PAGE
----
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The Early Church in Late Antiquity: A Select Introductory Bibliography
Compiled by Bernadette McNary-Zak
Welcome. The period of late antiquity was one of intense struggle for self-definition in the early church. The codification of canon and liturgical practice and the rise of ecclesiastical councils to formalize institutional structure and to formulate official statements of orthodox Christian doctrine reflect public efforts to determine the identity of the church. The role of imperial authority in matters of the church was intimately tied to these efforts; both the embracing of Christianity by emperors like Constantine, and Justinian, and the denouncing of Christianity by emperors like Diocletian and Julian, had immediate consequences for the church. Efforts to define Christian identity are further found in an emergent holiness and piety. Ascetic and monastic practice developed as the "new Christian martyrdom." The rise of pilgrimage served to bind Christians in the East and West. Efforts to mirror Christian values, practices, and doctrine are found in the many forms of Christian art and architecture from this period. The emergence of a large body of Christian literature in this period enables the historian to imagine the nature of the struggle for self-definition; available literary source material from Christian and non-Christian authors includes, but is not restricted to, theological treatises, letters, ecclesiastical histories, sermons, discourses, apologetic, and hagiography.
Study and discussion of the early church in late antiquity is necessarily multi-faceted. This bibliography offers the student a listing of some of the seminal primary and secondary sources. For this reason, I have selected books in English that are readily accessible, that serve as general studies, and that contain their own bibliographies for further inquiry.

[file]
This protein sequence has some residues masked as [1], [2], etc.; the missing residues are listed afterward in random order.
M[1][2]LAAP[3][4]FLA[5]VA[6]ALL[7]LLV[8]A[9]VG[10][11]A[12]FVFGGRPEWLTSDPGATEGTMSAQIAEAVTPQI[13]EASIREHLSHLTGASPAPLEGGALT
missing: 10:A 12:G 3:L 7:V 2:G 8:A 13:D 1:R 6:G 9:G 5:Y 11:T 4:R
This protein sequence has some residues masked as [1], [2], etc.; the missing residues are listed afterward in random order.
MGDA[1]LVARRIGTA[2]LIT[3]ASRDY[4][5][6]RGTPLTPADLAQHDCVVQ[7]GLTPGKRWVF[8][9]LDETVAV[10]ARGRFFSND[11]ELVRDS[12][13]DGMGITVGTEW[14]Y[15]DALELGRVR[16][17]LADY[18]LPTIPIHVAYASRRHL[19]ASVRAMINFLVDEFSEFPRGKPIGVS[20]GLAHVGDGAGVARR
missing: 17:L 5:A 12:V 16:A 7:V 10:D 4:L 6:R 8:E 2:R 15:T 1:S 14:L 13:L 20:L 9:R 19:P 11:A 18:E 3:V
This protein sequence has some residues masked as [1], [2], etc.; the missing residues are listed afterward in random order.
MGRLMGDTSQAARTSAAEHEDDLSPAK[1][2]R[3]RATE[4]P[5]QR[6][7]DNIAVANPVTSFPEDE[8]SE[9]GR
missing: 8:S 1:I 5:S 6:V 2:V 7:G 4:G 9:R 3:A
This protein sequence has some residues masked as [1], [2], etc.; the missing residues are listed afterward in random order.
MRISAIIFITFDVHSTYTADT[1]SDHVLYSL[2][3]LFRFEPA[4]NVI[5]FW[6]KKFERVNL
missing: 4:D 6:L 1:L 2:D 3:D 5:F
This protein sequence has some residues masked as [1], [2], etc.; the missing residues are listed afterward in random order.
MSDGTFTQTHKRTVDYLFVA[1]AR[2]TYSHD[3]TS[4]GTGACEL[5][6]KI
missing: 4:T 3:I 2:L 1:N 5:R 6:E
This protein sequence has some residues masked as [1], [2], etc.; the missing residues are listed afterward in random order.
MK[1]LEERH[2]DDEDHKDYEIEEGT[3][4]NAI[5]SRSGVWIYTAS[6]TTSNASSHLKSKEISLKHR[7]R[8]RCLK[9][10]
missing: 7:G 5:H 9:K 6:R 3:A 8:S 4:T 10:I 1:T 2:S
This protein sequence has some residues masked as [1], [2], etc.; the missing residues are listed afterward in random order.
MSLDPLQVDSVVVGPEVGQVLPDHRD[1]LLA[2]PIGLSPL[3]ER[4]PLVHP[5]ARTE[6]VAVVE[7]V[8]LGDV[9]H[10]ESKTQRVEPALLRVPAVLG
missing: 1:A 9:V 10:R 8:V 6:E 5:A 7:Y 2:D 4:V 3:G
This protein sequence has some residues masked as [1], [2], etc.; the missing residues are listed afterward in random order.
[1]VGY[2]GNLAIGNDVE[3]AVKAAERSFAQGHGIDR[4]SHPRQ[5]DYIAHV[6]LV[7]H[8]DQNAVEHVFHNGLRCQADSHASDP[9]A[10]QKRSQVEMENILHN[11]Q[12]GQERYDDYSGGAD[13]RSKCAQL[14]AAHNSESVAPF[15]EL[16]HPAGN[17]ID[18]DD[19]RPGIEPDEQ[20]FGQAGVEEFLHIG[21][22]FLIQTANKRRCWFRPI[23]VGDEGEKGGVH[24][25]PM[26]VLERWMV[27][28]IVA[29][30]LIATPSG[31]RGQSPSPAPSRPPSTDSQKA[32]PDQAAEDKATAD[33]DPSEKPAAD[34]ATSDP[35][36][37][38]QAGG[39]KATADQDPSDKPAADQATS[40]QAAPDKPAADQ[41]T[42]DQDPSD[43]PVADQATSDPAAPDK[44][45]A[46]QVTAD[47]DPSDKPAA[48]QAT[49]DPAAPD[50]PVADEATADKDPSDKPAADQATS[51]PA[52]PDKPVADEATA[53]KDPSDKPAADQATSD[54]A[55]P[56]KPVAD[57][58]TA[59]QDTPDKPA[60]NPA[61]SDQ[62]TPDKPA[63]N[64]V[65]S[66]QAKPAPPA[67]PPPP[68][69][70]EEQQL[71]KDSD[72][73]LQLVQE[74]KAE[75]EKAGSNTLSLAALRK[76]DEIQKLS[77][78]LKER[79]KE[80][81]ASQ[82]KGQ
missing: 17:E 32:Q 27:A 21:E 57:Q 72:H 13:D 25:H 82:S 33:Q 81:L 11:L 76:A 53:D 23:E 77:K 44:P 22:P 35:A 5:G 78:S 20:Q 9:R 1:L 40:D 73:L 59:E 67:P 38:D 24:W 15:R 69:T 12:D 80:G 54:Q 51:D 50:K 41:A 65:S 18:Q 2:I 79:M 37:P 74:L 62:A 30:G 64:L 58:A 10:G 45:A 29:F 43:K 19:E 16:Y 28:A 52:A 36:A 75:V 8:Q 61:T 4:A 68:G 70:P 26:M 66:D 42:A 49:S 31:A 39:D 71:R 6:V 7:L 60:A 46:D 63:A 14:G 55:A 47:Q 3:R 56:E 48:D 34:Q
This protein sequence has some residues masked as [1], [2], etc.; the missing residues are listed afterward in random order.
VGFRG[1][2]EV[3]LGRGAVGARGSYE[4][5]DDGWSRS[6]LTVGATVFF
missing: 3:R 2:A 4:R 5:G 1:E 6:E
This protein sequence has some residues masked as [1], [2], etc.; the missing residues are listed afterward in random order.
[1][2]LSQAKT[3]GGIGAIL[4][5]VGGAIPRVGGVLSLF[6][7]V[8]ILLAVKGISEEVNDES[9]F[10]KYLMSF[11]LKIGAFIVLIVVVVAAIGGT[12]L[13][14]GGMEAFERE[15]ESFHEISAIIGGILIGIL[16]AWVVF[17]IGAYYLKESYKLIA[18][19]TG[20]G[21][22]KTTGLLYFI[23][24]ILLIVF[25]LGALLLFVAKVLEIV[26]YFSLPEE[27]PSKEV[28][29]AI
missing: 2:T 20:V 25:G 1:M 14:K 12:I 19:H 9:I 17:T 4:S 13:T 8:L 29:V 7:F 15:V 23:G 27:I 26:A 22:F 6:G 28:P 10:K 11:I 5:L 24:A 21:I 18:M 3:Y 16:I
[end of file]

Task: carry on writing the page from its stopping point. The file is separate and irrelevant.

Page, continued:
Bettenson, H., ed. The Early Christian Fathers. Oxford University Press, 1969.
_____. The Later Christian Fathers. Oxford University Press, 1969.
Quasten, J. and J.C. Plumpe, eds. Ancient Christian Writers. London: Longmans , 1946-75.
Roberts, A. and J. Donaldson, eds. Ante-Nicene Christian Library, ed. Edinburgh: T&T Clark, 1867-72.
Schaff, P. and H. Wace, eds. A Select Library of Nicene and Post-Nicene Fathers of the Christian Church. Oxford, 1887-92.
Chadwick, Henry and G. R. Evans, eds. Atlas of the Christian Church. New York, N.Y.:Facts on File Publications, 1987.
Cornell, Tim and John Matthews. Atlas of the Roman World. New York, N.Y.: Facts on File, 1982.
Cross, F. L. and E. A. Livingstone, eds. The Oxford Dictionary of the Christian Church. Oxford University Press, 1974.
Eusebius of Caesarea, The History of the Church from Christ to Constantine (=The Ecclesiastical History).
Ferguson, Everett, ed. Encyclopedia of Early Christianity. New York: Garland Publishing, Inc., 1990.
Jones, A. H. M. Prosopography of the Later Roman Empire. Cambridge University Press, 1971-1992.